A Day Out | Nymans

Ok, this is nearly two months late and it’s not as though I’ve not had the time but…anyway, a bit of waffle and some photos to document my day out, exploring yet more of my adopted home county of Sussex.

Nymans - under the stewardship of the National Trust - is located in the village of Handcross, just off the A23, approximately 35 minutes drive from the Brighton Caravan & Motorhome Club site or about 20 minutes from the Gatwick one.

Pre-booking was  strongly recommended so they could limit visitor numbers and ensure social distancing could be safely observed. It was busier than I expected but certainly not uncomfortable. The house itself was closed - not unusual in these strange times we live in, but it gives a good excuse to go back. The various retail outlets - café, plant centre and second hand bookshop were open but I was unable to have a mooch, having dropped my mask somewhere on route after checking in at the entrance. Numpty.

It being mid October I was looking forward to some lovely displays of autumn colours and was certainly not disappointed as you will see.  I’ve called this a day out but was only there a couple of hours in truth. Add in the house though - when open again - lunch, which you could bring as a picnic; there are plenty of benches to sit on, and a more leisurely pace and it could easily be a day out. One which I would certainly recommend too.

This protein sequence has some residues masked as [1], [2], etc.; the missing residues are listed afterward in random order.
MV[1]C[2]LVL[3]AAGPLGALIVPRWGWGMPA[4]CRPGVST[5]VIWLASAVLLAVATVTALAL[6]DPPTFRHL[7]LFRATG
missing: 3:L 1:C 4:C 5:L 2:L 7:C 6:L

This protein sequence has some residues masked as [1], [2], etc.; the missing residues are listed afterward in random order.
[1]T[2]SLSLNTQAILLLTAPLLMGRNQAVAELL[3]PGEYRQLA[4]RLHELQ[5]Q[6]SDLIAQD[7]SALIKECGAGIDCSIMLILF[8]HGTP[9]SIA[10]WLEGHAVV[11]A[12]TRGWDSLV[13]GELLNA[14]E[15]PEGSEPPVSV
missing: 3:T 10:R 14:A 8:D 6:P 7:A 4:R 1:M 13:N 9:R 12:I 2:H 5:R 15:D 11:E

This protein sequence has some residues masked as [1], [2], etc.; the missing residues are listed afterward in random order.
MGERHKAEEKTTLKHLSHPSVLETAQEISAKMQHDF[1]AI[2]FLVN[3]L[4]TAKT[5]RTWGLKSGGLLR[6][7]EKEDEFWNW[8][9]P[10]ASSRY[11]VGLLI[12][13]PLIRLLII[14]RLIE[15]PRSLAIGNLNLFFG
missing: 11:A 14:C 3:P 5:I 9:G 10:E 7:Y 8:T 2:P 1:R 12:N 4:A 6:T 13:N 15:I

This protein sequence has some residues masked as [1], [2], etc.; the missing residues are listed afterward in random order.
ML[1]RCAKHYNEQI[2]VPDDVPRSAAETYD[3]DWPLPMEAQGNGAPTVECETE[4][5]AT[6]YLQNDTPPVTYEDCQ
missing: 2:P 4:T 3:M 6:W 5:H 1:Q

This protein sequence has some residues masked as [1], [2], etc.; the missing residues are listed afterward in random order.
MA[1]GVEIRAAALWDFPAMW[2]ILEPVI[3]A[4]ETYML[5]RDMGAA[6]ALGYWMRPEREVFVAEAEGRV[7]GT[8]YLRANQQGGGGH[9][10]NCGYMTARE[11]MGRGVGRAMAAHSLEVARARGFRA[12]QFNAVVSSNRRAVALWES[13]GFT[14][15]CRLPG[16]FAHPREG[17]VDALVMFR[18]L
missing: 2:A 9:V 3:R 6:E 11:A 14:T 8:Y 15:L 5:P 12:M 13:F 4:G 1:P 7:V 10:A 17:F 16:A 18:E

National Trust Nymans

A Day Out | Spa Valley Railway

After the Saturday at Leonardslee, Sunday saw us head into to Kent for another heritage railway trip on the Spa Valley Railway at Tunbridge Wells.

Booking ahead was strongly encouraged - like so many attractions at the moment - and like the Kent & East Sussex Railway the other week, only return trips between stations at  either end of the line were offered.

Platform space was limited and with social distancing restrictions in place there was little opportunity to nose around but we did get to see these old darlings:


We took a compartment which we would have exclusive use of and also meant that face coverings could be removed once seated. Not cheap at £40 for the two of us but a better deal for a family or bubble as the compartments could seat up to six.

As mentioned there was no opportunity to get off at the intervening stations of High Rocks or Groombridge, running straight through some picturesque countryside to Eridge back in East Sussex. It’s worth noting that Eridge is on the national rail network and is served by Southern. In normal times combined tickets and deals are available.